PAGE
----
A business’ marketing content is crucial in informing and educating prospects and customers about the company. It helps communicate the company’s story, credibility, leadership in the industry, as well as specific solutions and challenges they can solve. It not only represents your business but also your value proposition. It determines what sets you apart from your competition. Content marketing helps to educate and guide customers on authentic and trustworthy experiences, ultimately leading to conversions for your business.
There is no shortage of marketing resources available. From infographics to whitepapers, to case studies and blogs, marketing content exists in all shapes and sizes. The variance helps open your resources to a wide range of audiences while also keeping content fresh and modern. But what is the best way to showcase all your resources together in one organized, concise place?
Rise of the Resource Centers
The popularity of businesses creating online Resource Centers/Hubs on their websites is through the roof. Resource Centers consist of pages and pages of content marketing assets. End users typically can preview the type of content, a short description, and maybe even a thumbnail image. Resource Centers can often become extremely overwhelming for a user, driving away conversions. The user journey is important to keep top-of-mind when designing your Resource Center.
One of the best ways to improve the user experience while browsing content marketing is to aid them in finding exactly what would cater to their needs. Taxonomy tags are the most efficient way to categorize content by type, category, or keyword. Users should be able to easily search or filter between taxonomies, to view results relevant to them as a click of a button. Resource Center listing pages can even pre-filter content and allow the user to view specific collateral types, topics, or more upon landing.
For example, Genpact exemplifies a simple user journey on their Resource Center. The first thing a user sees landing on their “Insights” page is the ability to search for content related to a specific industry, function, or even to improve a strategic goal. By establishing obvious and easy to use personalization options, users feel catered to and confident they will find exactly what they are looking for. And even without a specific intent in mind, users can pre-filter options to simply browse by industry, function, or goal-relevant to them. Users can even combine all three filtering options to view even more tailored results.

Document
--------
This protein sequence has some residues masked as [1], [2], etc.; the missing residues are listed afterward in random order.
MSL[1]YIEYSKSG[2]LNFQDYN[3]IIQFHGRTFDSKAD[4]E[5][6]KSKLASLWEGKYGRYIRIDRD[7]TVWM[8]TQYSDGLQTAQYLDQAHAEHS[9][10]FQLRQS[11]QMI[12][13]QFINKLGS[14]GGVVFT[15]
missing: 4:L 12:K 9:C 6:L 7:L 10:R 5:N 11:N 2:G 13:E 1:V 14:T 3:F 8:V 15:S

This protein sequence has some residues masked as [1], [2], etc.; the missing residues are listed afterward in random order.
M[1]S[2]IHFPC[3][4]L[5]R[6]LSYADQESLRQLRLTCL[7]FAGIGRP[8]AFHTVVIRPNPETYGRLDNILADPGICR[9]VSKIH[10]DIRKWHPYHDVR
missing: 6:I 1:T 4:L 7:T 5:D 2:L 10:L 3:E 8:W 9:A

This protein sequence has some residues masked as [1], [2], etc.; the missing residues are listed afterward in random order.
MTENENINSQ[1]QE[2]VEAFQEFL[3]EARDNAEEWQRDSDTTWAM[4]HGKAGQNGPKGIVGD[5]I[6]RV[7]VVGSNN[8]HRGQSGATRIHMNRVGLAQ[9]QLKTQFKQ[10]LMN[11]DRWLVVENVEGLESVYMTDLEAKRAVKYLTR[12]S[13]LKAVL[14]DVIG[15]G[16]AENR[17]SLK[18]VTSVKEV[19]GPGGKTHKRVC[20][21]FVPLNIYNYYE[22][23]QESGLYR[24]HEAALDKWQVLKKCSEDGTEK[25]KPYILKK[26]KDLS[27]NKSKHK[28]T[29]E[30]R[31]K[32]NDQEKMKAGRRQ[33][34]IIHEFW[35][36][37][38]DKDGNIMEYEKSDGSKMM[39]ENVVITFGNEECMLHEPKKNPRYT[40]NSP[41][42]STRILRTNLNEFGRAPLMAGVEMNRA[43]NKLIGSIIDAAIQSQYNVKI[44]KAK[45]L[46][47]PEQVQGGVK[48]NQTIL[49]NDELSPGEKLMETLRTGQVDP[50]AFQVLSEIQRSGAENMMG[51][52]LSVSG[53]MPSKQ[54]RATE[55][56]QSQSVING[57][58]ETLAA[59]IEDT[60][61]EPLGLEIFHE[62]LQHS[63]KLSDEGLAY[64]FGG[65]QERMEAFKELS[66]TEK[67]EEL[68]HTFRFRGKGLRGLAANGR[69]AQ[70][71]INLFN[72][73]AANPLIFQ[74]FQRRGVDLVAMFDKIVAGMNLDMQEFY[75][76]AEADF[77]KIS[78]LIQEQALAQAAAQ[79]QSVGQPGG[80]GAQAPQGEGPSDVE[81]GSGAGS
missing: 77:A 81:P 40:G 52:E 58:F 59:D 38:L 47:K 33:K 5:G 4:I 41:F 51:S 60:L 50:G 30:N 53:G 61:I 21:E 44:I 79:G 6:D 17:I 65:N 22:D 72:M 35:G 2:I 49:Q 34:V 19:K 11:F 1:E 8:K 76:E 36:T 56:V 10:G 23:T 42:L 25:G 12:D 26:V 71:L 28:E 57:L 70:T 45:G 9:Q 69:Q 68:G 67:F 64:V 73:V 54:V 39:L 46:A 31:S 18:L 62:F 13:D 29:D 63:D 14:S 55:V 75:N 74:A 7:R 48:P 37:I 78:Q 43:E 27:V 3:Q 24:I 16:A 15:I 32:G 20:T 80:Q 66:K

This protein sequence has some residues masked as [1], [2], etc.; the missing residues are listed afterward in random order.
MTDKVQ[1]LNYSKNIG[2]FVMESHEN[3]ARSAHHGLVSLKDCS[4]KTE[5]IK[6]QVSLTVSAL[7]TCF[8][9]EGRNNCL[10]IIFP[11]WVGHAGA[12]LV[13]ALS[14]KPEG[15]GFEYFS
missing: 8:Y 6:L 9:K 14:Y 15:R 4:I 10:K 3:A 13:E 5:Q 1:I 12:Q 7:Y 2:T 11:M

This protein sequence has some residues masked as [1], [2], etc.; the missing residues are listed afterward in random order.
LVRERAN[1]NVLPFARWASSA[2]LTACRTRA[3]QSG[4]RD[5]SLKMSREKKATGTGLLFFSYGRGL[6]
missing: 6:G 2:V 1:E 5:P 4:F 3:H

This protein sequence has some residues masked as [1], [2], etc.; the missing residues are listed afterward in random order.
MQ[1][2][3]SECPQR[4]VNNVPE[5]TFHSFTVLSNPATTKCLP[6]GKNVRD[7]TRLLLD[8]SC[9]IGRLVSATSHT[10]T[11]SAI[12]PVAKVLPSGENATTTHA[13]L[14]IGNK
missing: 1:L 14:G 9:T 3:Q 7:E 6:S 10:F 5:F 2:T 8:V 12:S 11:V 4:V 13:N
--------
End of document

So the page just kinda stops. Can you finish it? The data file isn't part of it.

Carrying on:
Another great example of pre-filtered content in a Resource Center is IPsoft. IPsoft filters all content by types, such as Press Releases, Opinions or blogs, or educational resources such as whitepapers and videos. For users browsing the newsroom, all content is sorted chronologically and categorized by large, recognizable tags. In addition, popular posts constantly follow the user in the right-hand column while social media share buttons are easily accessible in the left-hand column.
McKinsey takes a unique approach in its Resource Center by showcasing its range of content marketing and news types in nugget-sized promotional banners. With this approach, a user is introduced to a wealth of resources and content types, without being overwhelmed. With only one to four resources shown per type, the page is easily scannable. This not only caters to the simplified user journey for the user who knows what they want they’re looking for, but also for the user who wants to explore and browse content. McKinsey sorts by popular posts, magazine insights, global institute insights, and podcasts and videos into one streamlined interface, much like a magazine stand. This further cements the credibility of the company as well by highlighting various company publications.
Along with pre-filtering content for your audience, creating a unique and well-designed Resource Center is key for standing out amongst your competitors and bringing in potential conversions. It’s crucial you recognize the goal for your Resource Center – is it to highlight outstanding thought leadership? Or is it to showcase your wide range of insights? Once you have your goal in mind, focus on user experience, and strategic branding to achieve your goals and watch the conversions come in.
Affinity is a prime example of using unique branding to frame their content marketing as interesting and valuable. Affinity is focused on showcasing a breadth of content and has created a unique design to accomplish this goal. When you land on the News, you immediately view the most recent article, ready for your users to read. While prioritizing the most up to date content, the left-hand column allows users to scroll through other posts or resource types with the ability to filter by categories. It gets a user hooked on the breaking headline, but not without showing off the greatest hits.
Another great example of a unique Resource Center is Guidehouse. Guidehouse has a large number of insights, thus utilizes sticky navigation. Sticky navigation follows a user as they scroll up and down on a page so that a menu of alternate pages or sections are always in view. Their sticky navigation showcases pre-filtered content in a variety of industries. This highlights their range of abilities, while also ensuring users never feel lost in an unfamiliar industry.
We all want to be thought leaders, but your company has to look the part. Don’t underestimate the power of your marketing content. Utilize your content and drive conversions for business and reputational success!
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